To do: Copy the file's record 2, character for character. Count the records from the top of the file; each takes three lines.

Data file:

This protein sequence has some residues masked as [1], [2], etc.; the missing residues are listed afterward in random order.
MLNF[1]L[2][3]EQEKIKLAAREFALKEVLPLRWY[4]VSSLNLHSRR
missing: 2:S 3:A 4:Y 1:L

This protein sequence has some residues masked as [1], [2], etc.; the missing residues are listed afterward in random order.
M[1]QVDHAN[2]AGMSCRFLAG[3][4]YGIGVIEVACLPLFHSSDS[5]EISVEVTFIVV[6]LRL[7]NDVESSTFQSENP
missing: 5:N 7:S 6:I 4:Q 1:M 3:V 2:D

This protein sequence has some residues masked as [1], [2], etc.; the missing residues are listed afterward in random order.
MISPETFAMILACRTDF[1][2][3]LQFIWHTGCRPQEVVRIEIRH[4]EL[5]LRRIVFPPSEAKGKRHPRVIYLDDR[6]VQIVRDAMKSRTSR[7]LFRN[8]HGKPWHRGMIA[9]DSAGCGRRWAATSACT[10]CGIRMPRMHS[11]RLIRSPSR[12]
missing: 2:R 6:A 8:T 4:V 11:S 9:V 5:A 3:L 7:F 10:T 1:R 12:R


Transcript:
This protein sequence has some residues masked as [1], [2], etc.; the missing residues are listed afterward in random order.
M[1]QVDHAN[2]AGMSCRFLAG[3][4]YGIGVIEVACLPLFHSSDS[5]EISVEVTFIVV[6]LRL[7]NDVESSTFQSENP
missing: 5:N 7:S 6:I 4:Q 1:M 3:V 2:D